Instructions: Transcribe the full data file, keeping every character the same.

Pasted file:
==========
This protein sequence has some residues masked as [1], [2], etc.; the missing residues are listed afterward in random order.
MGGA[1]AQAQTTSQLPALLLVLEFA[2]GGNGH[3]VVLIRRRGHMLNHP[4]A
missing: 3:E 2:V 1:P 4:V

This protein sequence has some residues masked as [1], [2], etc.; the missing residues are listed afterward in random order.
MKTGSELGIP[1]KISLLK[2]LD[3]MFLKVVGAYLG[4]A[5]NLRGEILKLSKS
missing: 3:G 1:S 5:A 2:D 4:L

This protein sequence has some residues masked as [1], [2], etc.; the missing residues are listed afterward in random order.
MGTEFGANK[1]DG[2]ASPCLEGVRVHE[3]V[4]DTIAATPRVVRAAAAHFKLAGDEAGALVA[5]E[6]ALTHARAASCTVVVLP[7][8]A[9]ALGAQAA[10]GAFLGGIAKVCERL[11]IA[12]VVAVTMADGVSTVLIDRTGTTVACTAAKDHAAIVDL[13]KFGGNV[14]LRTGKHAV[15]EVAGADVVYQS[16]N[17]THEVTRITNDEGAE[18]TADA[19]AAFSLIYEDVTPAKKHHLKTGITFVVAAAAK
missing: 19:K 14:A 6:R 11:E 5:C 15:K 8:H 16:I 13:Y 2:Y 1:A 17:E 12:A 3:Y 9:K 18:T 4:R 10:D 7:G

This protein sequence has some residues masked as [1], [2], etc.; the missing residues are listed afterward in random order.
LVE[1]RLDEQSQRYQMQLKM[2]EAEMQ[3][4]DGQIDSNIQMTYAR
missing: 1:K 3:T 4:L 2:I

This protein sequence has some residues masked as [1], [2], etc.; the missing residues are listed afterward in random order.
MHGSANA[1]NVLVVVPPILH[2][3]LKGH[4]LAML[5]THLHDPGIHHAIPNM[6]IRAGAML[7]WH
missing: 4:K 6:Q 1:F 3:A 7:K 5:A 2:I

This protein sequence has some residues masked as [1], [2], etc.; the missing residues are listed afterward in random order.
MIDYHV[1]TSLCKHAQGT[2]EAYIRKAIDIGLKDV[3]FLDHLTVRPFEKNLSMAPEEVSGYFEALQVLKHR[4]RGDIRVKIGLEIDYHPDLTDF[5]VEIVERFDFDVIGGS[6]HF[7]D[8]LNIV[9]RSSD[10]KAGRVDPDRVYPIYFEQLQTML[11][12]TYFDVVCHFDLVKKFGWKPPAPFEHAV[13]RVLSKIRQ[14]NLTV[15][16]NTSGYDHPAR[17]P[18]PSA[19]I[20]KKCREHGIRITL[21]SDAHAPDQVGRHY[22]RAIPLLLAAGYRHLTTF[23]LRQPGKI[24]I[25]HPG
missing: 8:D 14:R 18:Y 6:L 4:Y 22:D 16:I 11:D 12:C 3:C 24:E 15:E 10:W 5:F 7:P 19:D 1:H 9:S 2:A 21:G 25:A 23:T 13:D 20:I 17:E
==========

This protein sequence has some residues masked as [1], [2], etc.; the missing residues are listed afterward in random order.
MGGA[1]AQAQTTSQLPALLLVLEFA[2]GGNGH[3]VVLIRRRGHMLNHP[4]A
missing: 3:E 2:V 1:P 4:V

This protein sequence has some residues masked as [1], [2], etc.; the missing residues are listed afterward in random order.
MKTGSELGIP[1]KISLLK[2]LD[3]MFLKVVGAYLG[4]A[5]NLRGEILKLSKS
missing: 3:G 1:S 5:A 2:D 4:L

This protein sequence has some residues masked as [1], [2], etc.; the missing residues are listed afterward in random order.
MGTEFGANK[1]DG[2]ASPCLEGVRVHE[3]V[4]DTIAATPRVVRAAAAHFKLAGDEAGALVA[5]E[6]ALTHARAASCTVVVLP[7][8]A[9]ALGAQAA[10]GAFLGGIAKVCERL[11]IA[12]VVAVTMADGVSTVLIDRTGTTVACTAAKDHAAIVDL[13]KFGGNV[14]LRTGKHAV[15]EVAGADVVYQS[16]N[17]THEVTRITNDEGAE[18]TADA[19]AAFSLIYEDVTPAKKHHLKTGITFVVAAAAK
missing: 19:K 14:A 6:R 11:E 5:C 15:K 8:H 16:I 13:Y 2:Y 1:A 17:E 12:A 3:Y 9:K 18:T 4:R 10:D 7:G

This protein sequence has some residues masked as [1], [2], etc.; the missing residues are listed afterward in random order.
LVE[1]RLDEQSQRYQMQLKM[2]EAEMQ[3][4]DGQIDSNIQMTYAR
missing: 1:K 3:T 4:L 2:I

This protein sequence has some residues masked as [1], [2], etc.; the missing residues are listed afterward in random order.
MHGSANA[1]NVLVVVPPILH[2][3]LKGH[4]LAML[5]THLHDPGIHHAIPNM[6]IRAGAML[7]WH
missing: 4:K 6:Q 1:F 3:A 7:K 5:A 2:I

This protein sequence has some residues masked as [1], [2], etc.; the missing residues are listed afterward in random order.
MIDYHV[1]TSLCKHAQGT[2]EAYIRKAIDIGLKDV[3]FLDHLTVRPFEKNLSMAPEEVSGYFEALQVLKHR[4]RGDIRVKIGLEIDYHPDLTDF[5]VEIVERFDFDVIGGS[6]HF[7]D[8]LNIV[9]RSSD[10]KAGRVDPDRVYPIYFEQLQTML[11][12]TYFDVVCHFDLVKKFGWKPPAPFEHAV[13]RVLSKIRQ[14]NLTV[15][16]NTSGYDHPAR[17]P[18]PSA[19]I[20]KKCREHGIRITL[21]SDAHAPDQVGRHY[22]RAIPLLLAAGYRHLTTF[23]LRQPGKI[24]I[25]HPG
missing: 8:D 14:R 18:Y 6:L 4:Y 22:D 16:I 11:D 12:C 3:C 24:E 15:E 10:W 5:F 7:P 19:D 1:H 9:S 2:A 21:G 25:A 23:T 13:D 20:I 17:E